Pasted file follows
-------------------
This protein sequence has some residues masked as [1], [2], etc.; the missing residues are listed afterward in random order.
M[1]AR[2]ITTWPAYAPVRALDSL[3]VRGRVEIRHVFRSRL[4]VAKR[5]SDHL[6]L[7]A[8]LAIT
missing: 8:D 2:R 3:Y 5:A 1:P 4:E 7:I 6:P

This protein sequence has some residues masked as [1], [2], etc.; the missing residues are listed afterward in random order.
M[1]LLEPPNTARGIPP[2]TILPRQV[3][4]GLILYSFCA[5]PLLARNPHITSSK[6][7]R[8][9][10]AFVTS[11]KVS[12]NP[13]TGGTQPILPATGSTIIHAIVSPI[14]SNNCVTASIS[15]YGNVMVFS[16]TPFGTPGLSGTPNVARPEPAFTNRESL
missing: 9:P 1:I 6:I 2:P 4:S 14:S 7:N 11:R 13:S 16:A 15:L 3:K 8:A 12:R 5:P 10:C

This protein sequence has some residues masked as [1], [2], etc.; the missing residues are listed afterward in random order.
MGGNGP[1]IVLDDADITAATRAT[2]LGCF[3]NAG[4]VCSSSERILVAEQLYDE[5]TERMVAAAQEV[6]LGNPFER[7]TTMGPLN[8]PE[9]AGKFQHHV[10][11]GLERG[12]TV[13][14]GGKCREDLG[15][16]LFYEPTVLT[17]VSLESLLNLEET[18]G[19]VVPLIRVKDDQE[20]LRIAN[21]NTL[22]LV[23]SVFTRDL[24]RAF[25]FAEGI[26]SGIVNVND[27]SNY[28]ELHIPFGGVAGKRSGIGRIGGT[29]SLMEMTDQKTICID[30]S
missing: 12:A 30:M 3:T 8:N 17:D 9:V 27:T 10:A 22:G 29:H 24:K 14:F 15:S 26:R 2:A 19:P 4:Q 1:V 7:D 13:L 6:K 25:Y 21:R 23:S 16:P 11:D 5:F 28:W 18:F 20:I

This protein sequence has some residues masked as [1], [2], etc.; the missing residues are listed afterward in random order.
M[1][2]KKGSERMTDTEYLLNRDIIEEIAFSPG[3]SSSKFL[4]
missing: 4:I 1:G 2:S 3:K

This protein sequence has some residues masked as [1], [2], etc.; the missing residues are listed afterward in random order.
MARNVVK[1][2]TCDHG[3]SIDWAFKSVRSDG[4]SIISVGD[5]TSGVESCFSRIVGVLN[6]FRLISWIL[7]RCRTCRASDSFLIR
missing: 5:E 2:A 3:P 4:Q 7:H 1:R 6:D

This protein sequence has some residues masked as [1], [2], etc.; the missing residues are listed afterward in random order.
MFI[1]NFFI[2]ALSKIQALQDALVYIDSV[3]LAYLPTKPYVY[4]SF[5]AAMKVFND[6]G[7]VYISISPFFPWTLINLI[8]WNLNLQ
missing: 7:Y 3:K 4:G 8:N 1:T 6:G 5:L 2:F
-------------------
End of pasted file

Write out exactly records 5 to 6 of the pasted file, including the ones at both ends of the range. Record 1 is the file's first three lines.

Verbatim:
This protein sequence has some residues masked as [1], [2], etc.; the missing residues are listed afterward in random order.
MARNVVK[1][2]TCDHG[3]SIDWAFKSVRSDG[4]SIISVGD[5]TSGVESCFSRIVGVLN[6]FRLISWIL[7]RCRTCRASDSFLIR
missing: 5:E 2:A 3:P 4:Q 7:H 1:R 6:D

This protein sequence has some residues masked as [1], [2], etc.; the missing residues are listed afterward in random order.
MFI[1]NFFI[2]ALSKIQALQDALVYIDSV[3]LAYLPTKPYVY[4]SF[5]AAMKVFND[6]G[7]VYISISPFFPWTLINLI[8]WNLNLQ
missing: 7:Y 3:K 4:G 8:N 1:T 6:G 5:L 2:F